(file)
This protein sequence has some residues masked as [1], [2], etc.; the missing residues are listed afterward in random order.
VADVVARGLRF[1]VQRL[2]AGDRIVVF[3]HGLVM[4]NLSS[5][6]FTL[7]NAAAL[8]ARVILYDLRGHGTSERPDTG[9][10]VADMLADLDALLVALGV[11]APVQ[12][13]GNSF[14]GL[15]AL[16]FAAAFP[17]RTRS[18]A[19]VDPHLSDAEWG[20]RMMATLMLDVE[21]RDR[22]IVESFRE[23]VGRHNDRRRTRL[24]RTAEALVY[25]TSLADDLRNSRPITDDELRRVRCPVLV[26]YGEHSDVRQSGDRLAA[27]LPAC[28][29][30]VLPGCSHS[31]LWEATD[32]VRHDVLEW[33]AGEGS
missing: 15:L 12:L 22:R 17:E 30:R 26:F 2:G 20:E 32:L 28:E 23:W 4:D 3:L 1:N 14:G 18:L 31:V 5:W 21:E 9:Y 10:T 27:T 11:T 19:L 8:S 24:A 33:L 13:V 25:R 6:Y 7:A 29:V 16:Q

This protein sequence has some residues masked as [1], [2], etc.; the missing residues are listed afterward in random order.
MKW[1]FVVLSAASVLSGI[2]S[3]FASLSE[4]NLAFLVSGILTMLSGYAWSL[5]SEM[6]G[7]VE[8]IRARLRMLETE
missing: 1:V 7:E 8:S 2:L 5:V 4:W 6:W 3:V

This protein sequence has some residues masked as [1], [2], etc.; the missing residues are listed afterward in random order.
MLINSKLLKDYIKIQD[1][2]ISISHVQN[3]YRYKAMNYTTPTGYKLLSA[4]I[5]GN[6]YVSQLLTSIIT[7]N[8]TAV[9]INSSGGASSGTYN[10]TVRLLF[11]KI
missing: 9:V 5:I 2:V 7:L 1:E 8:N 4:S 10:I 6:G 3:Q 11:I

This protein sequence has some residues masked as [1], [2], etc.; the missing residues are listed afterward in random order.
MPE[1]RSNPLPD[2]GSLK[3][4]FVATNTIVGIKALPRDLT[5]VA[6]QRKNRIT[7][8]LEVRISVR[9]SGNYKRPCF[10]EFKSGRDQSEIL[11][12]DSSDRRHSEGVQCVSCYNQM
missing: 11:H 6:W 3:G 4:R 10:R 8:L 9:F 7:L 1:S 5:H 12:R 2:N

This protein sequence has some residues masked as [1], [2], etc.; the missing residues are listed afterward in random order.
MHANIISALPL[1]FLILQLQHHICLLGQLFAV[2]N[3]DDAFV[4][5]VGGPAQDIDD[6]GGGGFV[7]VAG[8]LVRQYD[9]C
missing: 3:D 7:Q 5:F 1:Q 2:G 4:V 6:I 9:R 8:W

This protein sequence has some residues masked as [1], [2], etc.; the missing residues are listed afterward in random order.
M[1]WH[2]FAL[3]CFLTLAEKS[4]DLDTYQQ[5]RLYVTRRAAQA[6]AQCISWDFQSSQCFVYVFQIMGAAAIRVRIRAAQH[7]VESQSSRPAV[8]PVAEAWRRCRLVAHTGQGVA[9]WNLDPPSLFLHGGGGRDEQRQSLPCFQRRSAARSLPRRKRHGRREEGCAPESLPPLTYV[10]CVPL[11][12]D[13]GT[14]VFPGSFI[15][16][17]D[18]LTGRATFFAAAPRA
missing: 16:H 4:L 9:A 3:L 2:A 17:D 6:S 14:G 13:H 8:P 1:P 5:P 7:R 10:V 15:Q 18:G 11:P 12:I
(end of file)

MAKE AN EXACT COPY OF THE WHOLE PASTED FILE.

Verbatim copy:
This protein sequence has some residues masked as [1], [2], etc.; the missing residues are listed afterward in random order.
VADVVARGLRF[1]VQRL[2]AGDRIVVF[3]HGLVM[4]NLSS[5][6]FTL[7]NAAAL[8]ARVILYDLRGHGTSERPDTG[9][10]VADMLADLDALLVALGV[11]APVQ[12][13]GNSF[14]GL[15]AL[16]FAAAFP[17]RTRS[18]A[19]VDPHLSDAEWG[20]RMMATLMLDVE[21]RDR[22]IVESFRE[23]VGRHNDRRRTRL[24]RTAEALVY[25]TSLADDLRNSRPITDDELRRVRCPVLV[26]YGEHSDVRQSGDRLAA[27]LPAC[28][29][30]VLPGCSHS[31]LWEATD[32]VRHDVLEW[33]AGEGS
missing: 15:L 12:L 22:R 17:E 30:R 26:F 2:G 20:E 32:L 28:E 23:W 4:D 3:L 1:N 14:G 18:L 31:V 5:W 21:E 9:Y 10:T 27:T 11:T 19:L 8:S 24:A 33:L 13:V 25:R 6:Y 7:A 29:V 16:Q

This protein sequence has some residues masked as [1], [2], etc.; the missing residues are listed afterward in random order.
MKW[1]FVVLSAASVLSGI[2]S[3]FASLSE[4]NLAFLVSGILTMLSGYAWSL[5]SEM[6]G[7]VE[8]IRARLRMLETE
missing: 1:V 7:E 8:S 2:L 5:V 4:W 6:W 3:V

This protein sequence has some residues masked as [1], [2], etc.; the missing residues are listed afterward in random order.
MLINSKLLKDYIKIQD[1][2]ISISHVQN[3]YRYKAMNYTTPTGYKLLSA[4]I[5]GN[6]YVSQLLTSIIT[7]N[8]TAV[9]INSSGGASSGTYN[10]TVRLLF[11]KI
missing: 9:V 5:I 2:V 7:L 1:E 8:N 4:S 10:I 6:G 3:Q 11:I

This protein sequence has some residues masked as [1], [2], etc.; the missing residues are listed afterward in random order.
MPE[1]RSNPLPD[2]GSLK[3][4]FVATNTIVGIKALPRDLT[5]VA[6]QRKNRIT[7][8]LEVRISVR[9]SGNYKRPCF[10]EFKSGRDQSEIL[11][12]DSSDRRHSEGVQCVSCYNQM
missing: 11:H 6:W 3:G 4:R 10:R 8:L 9:F 7:L 1:S 5:H 12:R 2:N

This protein sequence has some residues masked as [1], [2], etc.; the missing residues are listed afterward in random order.
MHANIISALPL[1]FLILQLQHHICLLGQLFAV[2]N[3]DDAFV[4][5]VGGPAQDIDD[6]GGGGFV[7]VAG[8]LVRQYD[9]C
missing: 3:D 7:Q 5:F 1:Q 2:G 4:V 6:I 9:R 8:W

This protein sequence has some residues masked as [1], [2], etc.; the missing residues are listed afterward in random order.
M[1]WH[2]FAL[3]CFLTLAEKS[4]DLDTYQQ[5]RLYVTRRAAQA[6]AQCISWDFQSSQCFVYVFQIMGAAAIRVRIRAAQH[7]VESQSSRPAV[8]PVAEAWRRCRLVAHTGQGVA[9]WNLDPPSLFLHGGGGRDEQRQSLPCFQRRSAARSLPRRKRHGRREEGCAPESLPPLTYV[10]CVPL[11][12]D[13]GT[14]VFPGSFI[15][16][17]D[18]LTGRATFFAAAPRA
missing: 16:H 4:L 9:A 3:L 2:A 17:D 6:S 14:G 13:H 8:P 1:P 5:P 7:R 10:V 15:Q 18:G 11:P 12:I